Camden’s post about using technology to allow students to gather field data reminded me about an activity that my Field Ecology students and I completed this past January. The objective was to use student cell phones, google docs forms, and Edgis to gather fox squirrel (Sciurus niger) leaf nest locations at an urban park close to our school. The activity enabled my students to get outside and collect squirrel leaf nest (called dreys) locations using their cell phones. The overall intent was to estimate the fox squirrel (Sciurus niger) population from the number of leaf nests in the park. This activity itself opened up a huge discussion about how accurate our estimate would be. This discussion triggered quite a literature search by the students to determine what other researchers have found! As a class we did end up using research literature to help us estimate the fox squirrel population in the park, along with squirrel density and average nest height. I included the poster that explains the project below.
Travel Award to attend NABT (National Association of Biology Teachers) Conference – Atlanta, GA (Nov. 20th – 23rd)
Motivated, energetic, enthusiastic science instructors at the high school and community college levels are invited to apply for travel awards to attend the 2013 Professional Development Conference of the National Association of Biology Teachers (NABT), to be held in Atlanta, GA from November 20th through 23rd.
The awards are sponsored by the National Evolutionary Synthesis Center (NESCent) and the BEACON Center for the Study of Evolution in Action, which will cover all expenses (transportation, lodging, food and meeting registration).
The goal of this program is to identify talented, enthusiastic instructors who are excited about evolution, provide them with the opportunity to acquire new knowledge and pedagogical skills at the NABT conference, and then have them share this with their students (through classroom activities) and colleagues (through professional development activities).
Applicants should be high school or community college instructors with a passion for learning about and teaching evolution. They should have a proven track record of successfully covering evolution-related topics in their courses in innovative ways. In addition, they should be able to demonstrate a long-standing commitment to instructor professional development – both their own, and that of their colleagues.
If you’re interested in becoming a NESCent/BEACON Evolution Scholar and helping to bring cutting edge evolutionary science to your institution, please visit http://www.nescent.org/eog/NABTtravelaward.php.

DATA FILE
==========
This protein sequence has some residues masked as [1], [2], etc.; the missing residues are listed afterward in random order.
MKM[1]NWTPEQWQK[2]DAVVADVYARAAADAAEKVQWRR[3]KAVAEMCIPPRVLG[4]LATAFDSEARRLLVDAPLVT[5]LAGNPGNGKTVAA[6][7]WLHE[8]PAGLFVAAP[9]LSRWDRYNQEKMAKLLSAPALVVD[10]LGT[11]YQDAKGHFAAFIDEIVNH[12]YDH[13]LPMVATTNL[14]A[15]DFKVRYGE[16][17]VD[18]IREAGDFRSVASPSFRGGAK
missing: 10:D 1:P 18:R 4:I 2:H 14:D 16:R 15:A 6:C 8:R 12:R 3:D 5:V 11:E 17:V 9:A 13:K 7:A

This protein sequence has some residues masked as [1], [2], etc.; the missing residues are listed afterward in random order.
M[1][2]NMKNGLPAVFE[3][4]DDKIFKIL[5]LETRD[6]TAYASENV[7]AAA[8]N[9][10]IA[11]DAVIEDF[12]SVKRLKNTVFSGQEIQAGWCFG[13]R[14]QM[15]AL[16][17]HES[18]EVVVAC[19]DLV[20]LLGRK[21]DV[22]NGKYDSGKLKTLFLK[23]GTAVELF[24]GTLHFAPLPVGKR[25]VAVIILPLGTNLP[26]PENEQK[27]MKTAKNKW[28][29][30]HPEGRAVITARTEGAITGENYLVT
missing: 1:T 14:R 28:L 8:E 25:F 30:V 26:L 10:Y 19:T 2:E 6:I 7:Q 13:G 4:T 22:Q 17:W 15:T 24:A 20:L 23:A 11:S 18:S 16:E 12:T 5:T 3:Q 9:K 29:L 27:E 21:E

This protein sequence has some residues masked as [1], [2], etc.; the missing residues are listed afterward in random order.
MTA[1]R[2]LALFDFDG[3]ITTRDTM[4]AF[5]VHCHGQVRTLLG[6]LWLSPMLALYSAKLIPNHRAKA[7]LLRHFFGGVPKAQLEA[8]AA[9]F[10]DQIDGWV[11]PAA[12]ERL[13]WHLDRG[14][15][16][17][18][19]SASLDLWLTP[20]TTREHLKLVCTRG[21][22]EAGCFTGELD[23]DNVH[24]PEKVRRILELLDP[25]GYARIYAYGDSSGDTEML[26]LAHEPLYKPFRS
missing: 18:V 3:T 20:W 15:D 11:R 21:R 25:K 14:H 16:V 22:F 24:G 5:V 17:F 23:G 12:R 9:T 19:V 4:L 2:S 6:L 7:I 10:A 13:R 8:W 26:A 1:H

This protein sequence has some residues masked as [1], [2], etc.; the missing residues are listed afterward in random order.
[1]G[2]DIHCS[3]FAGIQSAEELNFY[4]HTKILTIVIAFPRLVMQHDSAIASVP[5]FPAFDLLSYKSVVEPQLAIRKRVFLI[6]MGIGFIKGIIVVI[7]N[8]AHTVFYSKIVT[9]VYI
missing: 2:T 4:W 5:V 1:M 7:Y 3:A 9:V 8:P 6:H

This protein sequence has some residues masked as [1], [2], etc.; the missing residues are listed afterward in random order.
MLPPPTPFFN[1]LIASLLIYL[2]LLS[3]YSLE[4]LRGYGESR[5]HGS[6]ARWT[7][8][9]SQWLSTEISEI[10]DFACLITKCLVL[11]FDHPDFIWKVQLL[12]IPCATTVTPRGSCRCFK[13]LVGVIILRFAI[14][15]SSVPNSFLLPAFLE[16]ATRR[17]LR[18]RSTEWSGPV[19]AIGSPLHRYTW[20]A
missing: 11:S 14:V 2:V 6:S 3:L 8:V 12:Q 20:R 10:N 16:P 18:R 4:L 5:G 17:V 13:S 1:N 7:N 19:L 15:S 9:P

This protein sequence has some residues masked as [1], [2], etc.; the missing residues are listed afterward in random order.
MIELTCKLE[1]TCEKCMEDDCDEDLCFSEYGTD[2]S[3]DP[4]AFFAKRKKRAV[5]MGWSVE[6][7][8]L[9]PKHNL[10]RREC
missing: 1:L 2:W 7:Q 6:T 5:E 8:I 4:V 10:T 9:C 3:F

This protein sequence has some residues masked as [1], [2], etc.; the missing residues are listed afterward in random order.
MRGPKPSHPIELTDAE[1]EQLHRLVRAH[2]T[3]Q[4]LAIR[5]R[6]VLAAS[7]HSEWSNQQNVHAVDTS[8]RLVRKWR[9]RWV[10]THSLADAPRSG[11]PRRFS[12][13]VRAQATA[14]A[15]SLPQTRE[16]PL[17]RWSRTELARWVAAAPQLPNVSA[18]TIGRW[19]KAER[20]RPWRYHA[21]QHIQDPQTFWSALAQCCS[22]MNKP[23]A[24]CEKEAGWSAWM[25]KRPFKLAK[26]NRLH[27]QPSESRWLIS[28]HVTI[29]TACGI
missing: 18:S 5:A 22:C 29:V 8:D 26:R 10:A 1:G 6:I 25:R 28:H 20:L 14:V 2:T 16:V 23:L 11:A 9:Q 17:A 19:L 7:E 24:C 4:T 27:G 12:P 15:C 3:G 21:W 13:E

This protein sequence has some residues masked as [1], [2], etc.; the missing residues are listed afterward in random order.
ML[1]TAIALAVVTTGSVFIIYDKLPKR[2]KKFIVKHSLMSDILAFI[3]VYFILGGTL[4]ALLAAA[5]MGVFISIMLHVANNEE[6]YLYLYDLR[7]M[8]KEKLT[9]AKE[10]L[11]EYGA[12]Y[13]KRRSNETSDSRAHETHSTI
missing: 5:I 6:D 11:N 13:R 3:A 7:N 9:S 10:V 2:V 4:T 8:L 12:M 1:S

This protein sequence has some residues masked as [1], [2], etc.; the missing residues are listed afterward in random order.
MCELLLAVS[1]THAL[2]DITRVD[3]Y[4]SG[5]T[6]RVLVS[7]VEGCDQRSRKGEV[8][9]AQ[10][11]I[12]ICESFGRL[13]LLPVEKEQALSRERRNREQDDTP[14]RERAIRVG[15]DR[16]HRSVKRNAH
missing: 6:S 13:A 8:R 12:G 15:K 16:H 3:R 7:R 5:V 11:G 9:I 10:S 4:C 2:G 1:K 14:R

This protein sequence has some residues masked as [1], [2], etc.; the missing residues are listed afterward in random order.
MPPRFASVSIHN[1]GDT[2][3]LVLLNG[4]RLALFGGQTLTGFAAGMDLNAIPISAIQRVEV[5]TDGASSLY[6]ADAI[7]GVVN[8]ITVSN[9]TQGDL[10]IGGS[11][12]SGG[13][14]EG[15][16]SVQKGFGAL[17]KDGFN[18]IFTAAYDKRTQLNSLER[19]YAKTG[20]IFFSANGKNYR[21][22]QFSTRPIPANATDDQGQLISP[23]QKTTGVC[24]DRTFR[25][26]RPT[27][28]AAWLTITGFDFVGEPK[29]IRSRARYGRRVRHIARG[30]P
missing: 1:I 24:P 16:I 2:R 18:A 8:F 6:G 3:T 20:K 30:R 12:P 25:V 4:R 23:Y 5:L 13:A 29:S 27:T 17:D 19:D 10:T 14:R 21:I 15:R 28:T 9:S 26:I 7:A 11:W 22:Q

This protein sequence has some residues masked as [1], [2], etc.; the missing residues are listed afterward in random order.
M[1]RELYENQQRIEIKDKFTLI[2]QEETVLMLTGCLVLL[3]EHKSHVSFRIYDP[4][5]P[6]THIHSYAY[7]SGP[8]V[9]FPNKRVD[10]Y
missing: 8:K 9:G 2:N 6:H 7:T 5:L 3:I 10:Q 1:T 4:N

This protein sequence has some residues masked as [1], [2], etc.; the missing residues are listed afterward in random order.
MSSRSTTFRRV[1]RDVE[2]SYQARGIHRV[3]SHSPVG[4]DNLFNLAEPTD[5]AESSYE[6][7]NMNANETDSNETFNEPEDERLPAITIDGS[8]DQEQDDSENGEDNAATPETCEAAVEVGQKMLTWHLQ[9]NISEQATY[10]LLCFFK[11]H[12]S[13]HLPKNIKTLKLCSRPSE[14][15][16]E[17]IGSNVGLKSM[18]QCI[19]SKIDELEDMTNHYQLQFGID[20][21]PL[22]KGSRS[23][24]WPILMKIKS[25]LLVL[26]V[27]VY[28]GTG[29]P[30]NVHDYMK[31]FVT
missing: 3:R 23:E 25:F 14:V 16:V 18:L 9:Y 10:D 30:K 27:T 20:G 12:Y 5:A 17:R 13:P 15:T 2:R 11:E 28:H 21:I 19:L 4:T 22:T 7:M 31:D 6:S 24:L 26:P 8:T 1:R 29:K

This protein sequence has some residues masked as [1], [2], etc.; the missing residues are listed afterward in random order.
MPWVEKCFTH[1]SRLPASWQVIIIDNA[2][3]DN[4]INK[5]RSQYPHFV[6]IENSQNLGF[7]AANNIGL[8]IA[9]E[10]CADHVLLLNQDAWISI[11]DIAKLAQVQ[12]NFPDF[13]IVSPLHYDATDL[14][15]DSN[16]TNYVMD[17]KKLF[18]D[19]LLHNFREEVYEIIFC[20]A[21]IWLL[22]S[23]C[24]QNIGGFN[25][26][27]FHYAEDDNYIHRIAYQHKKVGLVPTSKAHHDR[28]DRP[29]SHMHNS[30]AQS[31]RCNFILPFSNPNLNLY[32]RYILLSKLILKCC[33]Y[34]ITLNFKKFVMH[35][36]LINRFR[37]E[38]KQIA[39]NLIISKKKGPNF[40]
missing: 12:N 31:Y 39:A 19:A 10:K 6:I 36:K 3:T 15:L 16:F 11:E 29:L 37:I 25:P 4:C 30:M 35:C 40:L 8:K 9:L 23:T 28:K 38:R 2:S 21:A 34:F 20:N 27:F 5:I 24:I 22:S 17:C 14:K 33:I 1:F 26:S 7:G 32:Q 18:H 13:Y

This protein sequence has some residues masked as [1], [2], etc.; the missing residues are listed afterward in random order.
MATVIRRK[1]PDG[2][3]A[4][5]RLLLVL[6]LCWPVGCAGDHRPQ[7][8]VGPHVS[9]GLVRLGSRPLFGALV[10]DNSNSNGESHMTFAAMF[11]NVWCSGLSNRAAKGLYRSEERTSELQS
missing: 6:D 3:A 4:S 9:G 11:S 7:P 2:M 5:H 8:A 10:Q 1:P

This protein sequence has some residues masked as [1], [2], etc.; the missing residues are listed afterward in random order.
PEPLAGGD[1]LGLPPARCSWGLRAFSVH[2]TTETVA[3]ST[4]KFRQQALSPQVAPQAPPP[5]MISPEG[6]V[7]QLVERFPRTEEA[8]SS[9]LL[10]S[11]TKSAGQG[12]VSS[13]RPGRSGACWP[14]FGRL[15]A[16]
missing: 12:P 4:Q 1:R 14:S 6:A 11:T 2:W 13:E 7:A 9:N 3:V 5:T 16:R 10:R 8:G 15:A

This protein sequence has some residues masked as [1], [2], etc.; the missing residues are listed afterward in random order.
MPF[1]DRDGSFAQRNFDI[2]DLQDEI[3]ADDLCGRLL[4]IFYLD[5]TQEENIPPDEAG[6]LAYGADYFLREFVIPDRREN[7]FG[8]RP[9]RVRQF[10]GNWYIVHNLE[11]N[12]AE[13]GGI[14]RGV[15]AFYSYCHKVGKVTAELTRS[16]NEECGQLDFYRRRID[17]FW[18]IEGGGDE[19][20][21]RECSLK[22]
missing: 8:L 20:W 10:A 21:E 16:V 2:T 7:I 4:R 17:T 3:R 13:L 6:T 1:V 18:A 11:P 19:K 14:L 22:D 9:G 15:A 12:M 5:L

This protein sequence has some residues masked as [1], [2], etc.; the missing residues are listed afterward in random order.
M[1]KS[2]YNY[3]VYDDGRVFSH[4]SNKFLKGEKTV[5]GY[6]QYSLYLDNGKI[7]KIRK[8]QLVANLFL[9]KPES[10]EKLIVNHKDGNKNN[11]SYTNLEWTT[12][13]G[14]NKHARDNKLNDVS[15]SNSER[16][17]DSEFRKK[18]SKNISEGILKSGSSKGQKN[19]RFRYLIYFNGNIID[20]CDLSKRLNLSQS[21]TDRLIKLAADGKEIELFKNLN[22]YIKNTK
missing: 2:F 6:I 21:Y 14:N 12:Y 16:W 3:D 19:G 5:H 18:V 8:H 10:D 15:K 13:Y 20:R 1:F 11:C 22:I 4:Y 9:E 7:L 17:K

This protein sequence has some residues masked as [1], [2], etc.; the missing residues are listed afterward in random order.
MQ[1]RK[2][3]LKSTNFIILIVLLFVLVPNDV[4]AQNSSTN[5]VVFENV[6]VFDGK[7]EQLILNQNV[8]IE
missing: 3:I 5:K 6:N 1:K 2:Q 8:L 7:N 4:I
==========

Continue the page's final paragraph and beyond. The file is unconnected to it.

If you have questions, please contact Dr. Jory Weintraub at email@example.com.
DEADLINE TO APPLY IS 8 PM EASTERN (5 PM PACIFIC) ON FRIDAY, OCTOBER 4th, 2013. AWARD WINNERS WILL BE ANNOUNCED BY FRIDAY, OCTOBER 11th.
As teachers we are always trying to provide “real” research opportunities for our students. I have utilized a unique opportunity involving the study of plants in conjunction with providing students an actual on-line scientist to provide assistance and feedback concerning their own projects. This website (http://www.plantingscience.org) provides teachers the opportunity to get their students matched up with a plant scientist to help guide them perform some project that the students design themselves. Currently there are three major themes used: Germination and Seedling Growth Investigation, Photosynthesis and Respiration Investigation, and Traits, Variation, and Environment in Rapid Cycling Brassica. If these topics fit into your biology curriculum I would strongly suggest that you check out the planting science website. Your students design their own experiments, they upload their results and discussions to the plantingscience website. The novel aspect of this website is that they provide ALL the pertinent background information that a student would need to design and carry out a real scientific experiment. The students usually get an immense amount of collaborative feedback by working on-line with real scientists around the country. I personally have used the Traits and Variation in Rapid Cycling Brassica with 40 students and they all “experienced” the real aspects of scientific research – which is sometimes hard to provide. I have had students also perform experiments using the Germination unit and the Celery Challenge. The website provides a window of about 6-8 weeks for the students to complete their research projects. All of these units provide everything needed to enable your students to perform “real” research. The website provides a real location for presenting student research results. The plantingscience website is definitely a website that can provide your students with real research involving real researchers. Below is the on-line help that the students get – all of this can be used even if you are not using the plantingscience.org website.